LIFE IS LIKE A PERGOLA

pergola pieces on grass

As long as I’ve lived in our present home, five years or so, I have wanted a pergola in the worst way. No, since we bought our second house about FIFTEEN years ago, I have wanted a pergola. In our current house, we have a cement patio slab in the back yard that we rarely use, which I always thought would look great with a pergola. I thought it would center the yard and give us a purpose to venture outside of our comfortable pool screen deck area into the “real world.” Another way of stepping out of our comfort zone metaphorically. The patio is on the south side of the house, which of course in central Florida makes it hot most time of the year. My husband has pointed out that it’s nicer in the screen room, as we are free of mosquitoes when we sit there. My husband has also pointed out that with only three of us living in the house, we have PLENTY of places to sit and enjoy the moment without the addition of a pergola. I, however, pointed out that I really wanted the pergola to have a place to string those wonderful industrial “Edison” light bulb outdoor string lights that I’ve seen EVERYWHERE, and it would be great from time to time to enjoy the breeze OUTSIDE the screen, especially at night while watching the sunset over the pond behind our house. The lights were a key component to my plan, something to which I really looked forward.

definitely a “before” picture of the patio in the back yard, SO ready for a pergola for SUCH a long time

Fast forward to Sunday, Mother’s Day. When I awoke, my daughter gave me a “pergola” that she had constructed from rolled paper cylinders and tape along with a beautiful card she made. I laughed and said I FINALLY got the pergola I have always wanted. Then I saw it, that wry little smile on the faces of both my daughter and my husband. They brought me out to the garage, where there was a pergola kit that my husband had purchased earlier in the morning while I was sleeping. Evidently, he wore his N99 half face mask from his garage workshop when he rented a van to drive to the store to purchase the pergola. I was speechless. It was even a GRAY pergola, the color in my head which I had recently decided I wanted. It was such a beautiful sight seeing my husband and my daughter collaborating together to make a beautiful moment. A beautiful moment for ME. It was, in the words of Raymond Carver, “a small good thing”, except this was a LARGE “good thing.”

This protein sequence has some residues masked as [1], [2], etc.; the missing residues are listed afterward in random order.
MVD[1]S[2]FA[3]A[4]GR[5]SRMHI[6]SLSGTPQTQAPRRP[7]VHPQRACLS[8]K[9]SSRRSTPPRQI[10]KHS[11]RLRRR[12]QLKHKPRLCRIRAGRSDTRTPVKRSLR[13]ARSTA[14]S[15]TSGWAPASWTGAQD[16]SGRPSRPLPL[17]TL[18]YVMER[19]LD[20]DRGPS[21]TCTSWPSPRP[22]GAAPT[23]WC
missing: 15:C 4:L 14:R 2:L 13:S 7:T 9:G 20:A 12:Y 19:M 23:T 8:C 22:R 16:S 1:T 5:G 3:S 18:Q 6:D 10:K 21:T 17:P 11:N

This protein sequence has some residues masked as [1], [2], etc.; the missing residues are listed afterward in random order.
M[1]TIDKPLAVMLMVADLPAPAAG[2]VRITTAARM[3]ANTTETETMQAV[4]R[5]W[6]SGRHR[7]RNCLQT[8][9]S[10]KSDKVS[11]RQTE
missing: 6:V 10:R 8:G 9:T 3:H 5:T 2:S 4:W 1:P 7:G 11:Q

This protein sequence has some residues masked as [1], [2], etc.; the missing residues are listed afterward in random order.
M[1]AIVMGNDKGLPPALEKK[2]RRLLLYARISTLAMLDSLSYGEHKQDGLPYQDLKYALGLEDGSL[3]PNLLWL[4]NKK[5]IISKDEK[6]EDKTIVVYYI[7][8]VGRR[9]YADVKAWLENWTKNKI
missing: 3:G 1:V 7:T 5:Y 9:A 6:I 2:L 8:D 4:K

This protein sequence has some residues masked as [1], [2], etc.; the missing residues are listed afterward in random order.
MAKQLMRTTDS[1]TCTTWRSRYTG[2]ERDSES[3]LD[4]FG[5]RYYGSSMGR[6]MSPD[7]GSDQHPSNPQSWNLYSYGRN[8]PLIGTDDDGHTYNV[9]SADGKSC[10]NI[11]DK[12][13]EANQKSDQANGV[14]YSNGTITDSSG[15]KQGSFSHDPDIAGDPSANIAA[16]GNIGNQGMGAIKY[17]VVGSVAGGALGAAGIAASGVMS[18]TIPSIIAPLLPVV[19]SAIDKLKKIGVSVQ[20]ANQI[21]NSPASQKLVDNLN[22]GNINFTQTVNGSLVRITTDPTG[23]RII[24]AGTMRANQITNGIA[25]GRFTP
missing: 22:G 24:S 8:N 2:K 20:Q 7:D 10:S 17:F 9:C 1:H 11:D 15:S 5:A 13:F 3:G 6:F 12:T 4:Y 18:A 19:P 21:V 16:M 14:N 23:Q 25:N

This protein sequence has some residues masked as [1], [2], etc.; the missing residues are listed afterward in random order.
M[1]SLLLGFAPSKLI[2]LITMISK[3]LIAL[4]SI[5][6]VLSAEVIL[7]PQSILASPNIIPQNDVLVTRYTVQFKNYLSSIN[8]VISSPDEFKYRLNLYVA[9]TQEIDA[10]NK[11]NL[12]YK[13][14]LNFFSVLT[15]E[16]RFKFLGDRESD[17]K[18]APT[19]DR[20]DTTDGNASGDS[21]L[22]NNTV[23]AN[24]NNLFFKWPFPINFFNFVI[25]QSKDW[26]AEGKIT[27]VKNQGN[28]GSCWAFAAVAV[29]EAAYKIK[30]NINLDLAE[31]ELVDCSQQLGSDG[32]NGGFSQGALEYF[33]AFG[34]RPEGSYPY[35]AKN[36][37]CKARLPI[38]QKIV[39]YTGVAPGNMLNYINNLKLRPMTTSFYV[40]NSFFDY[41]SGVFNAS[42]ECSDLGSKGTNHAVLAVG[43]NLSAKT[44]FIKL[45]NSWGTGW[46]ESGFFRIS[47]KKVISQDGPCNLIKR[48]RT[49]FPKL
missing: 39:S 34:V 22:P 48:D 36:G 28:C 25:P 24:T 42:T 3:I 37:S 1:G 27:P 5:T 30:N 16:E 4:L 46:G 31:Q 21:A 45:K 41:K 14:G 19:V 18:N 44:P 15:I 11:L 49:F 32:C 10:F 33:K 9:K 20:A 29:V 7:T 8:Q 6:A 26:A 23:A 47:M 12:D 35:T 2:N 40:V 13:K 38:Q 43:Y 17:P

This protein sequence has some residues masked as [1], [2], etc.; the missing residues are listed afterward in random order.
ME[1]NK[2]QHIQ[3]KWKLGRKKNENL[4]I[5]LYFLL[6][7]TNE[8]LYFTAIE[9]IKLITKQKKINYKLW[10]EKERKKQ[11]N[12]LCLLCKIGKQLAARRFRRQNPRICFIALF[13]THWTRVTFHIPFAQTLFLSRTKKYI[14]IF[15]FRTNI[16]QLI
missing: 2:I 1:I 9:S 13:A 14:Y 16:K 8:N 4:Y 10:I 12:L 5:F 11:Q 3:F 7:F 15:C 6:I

model pergola created by my daughter, “Teen Traveler”

Shortly thereafter, my husband tirelessly laid out all the parts to the pergola on the backyard grass in the hot Florida sun and began to lovingly and patiently assemble it. We had delighted in planning all the wonderful things that we could grow in pots around the pergola to make a backyard oasis, a spot of rest, relaxation, and tranquility. I became even more excited when I saw the pergola move beyond a set of boards, nuts, and bolts to really start to take shape. I have not decided yet what I want for furniture under the pergola, as I already have two large sectional seating areas and a good sized dining table near the pool already. I want this space to be somehow different as it beguiles us to sit beneath it. We decided that we want a vine-covered pergola to allow us a bit of shade, so my husband decided on a confederate star jasmine plant after a great deal of research. This plant would give us a quickly growing scented flower which grows wild in these parts and is easy to care for. We did a “curbside” pick up of two of these plants from the local nursery to get a jump start on growing them before we really need them. We are enjoying the planning process as a whole family. This gives us a new bond together, something we can call our own and can each take part in. Each of us takes turn watering the plants we have purchased for the pergola, and there is beauty in this sense of togetherness. In a sense, it is somehow like we are all breaking bread together in some way, as this is a shared experience that brings us even closer together.

confederate star jasmine plants for the pergola

As my husband and I were going for our walk last evening, I decided to check where the electrical outlet closest to the pergola site is, as this pergola has electrical outlets built into it which can be connected to a nearby electrical outlet. We have outdoor electrical outlets all around the exterior of the house, EXCEPT adjacent to the concrete patio. I laughed at myself for thinking of almost everything EXCEPT the electricity. In retrospect, I decided I didn’t want the pergola as much as I wanted the hanging lights, truth be known. It seemed, then, that my plan had the first monkey wrench thrown at it.